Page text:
Progress for a Smoke Free Sunderland may stagnate after Government U-turn
Written by Jack Wallace-Hunter on 24th October 2022
Reports from The Guardian and Telegraph suggest that the Government may U-turn on its commitment for a smoke-free UK by 2035.
The initial smoking action plan, proposed in the Conservative 2019 manifesto may have been called into question by the current health secretary Thérèse Coffey, according to Whitehall insiders.
Those same sources have suggested that elements of the smoking action plan will be incorporated into the Government’s cancer action plan that will go ahead as planned.
The Huff Post said: “A spokesperson for the Department of Health and Social Care (DHSC) said it was “inaccurate” to suggest that the tobacco control plan had been scrapped.”
According to a study by the Office of National Statistics (ONS) in 2020, the North East had the highest levels of smokers regionally in England.
It is estimated that 13.6% of North East residents are smokers compared to many southern regions that have lower levels.
|Region of England||%||LCI||UCI|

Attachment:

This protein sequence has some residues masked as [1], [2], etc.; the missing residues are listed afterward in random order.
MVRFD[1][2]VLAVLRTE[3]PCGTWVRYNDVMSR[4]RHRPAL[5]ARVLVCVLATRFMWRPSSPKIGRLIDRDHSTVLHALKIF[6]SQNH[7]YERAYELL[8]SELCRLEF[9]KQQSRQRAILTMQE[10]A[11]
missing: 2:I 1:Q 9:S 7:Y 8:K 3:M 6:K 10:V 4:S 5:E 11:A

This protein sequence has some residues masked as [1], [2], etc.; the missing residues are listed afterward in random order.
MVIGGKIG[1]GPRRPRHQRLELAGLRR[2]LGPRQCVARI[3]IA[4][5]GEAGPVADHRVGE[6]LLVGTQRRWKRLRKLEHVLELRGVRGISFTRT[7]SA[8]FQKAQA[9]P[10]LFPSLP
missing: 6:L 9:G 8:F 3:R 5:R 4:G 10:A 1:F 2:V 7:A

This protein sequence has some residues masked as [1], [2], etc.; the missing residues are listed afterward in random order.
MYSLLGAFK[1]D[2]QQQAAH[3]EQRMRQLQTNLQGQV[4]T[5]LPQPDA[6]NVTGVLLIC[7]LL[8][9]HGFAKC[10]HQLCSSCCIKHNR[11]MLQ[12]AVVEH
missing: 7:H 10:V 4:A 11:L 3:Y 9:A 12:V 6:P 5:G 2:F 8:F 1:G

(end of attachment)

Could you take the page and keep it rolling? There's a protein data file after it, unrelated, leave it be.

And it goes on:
|Yorkshire and The Humber||12.9||12.0||13.9|
|East of England||12.7||11.7||13.7|
‘LCI’ and ‘UCI’ refer to lower and upper 95% confidence intervals, respectively.
The study also highlighted the differences in local authorities in the North East, with Sunderland holding the third highest level of smokers, behind South Tyneside and Hartlepool.
|Region of the North East||%||LCI||UCI|
|Redcar and Cleveland||13.4||10.6||16.3|
|Newcastle upon Tyne||13.6||9.8||17.4|
‘LCI’ and ‘UCI’ refer to lower and upper 95% confidence intervals, respectively
Levels have reduced since 2012, from 23.8% of Sunderland residents who smoked to now only 13.6%.
The action plan may have accelerated this ongoing trend, but if current suggestions are true, a smoke-free Sunderland may take much longer.
Another action group, Action on Smoking and Health (ASH), announced in a statement earlier this year that they estimate that smoking costs the UK £17bn a year.
These estimations are based on multiple factors including healthcare costs, damages caused by fires started by cigarettes, and effects on productivity.
Whilst in the midst of a cost-of-living crisis, if smoking was phased out, ASH said: “This would generate around half a million jobs, with a net benefit to public finances of £600m.”
Now that the Government’s plans may not go ahead, a smoke-free Britain by 2035 and its potential benefits may not happen any time soon.
Do you think the Government should stick with its plan for a smoke-free Britain? Have your say at Spark Sunderland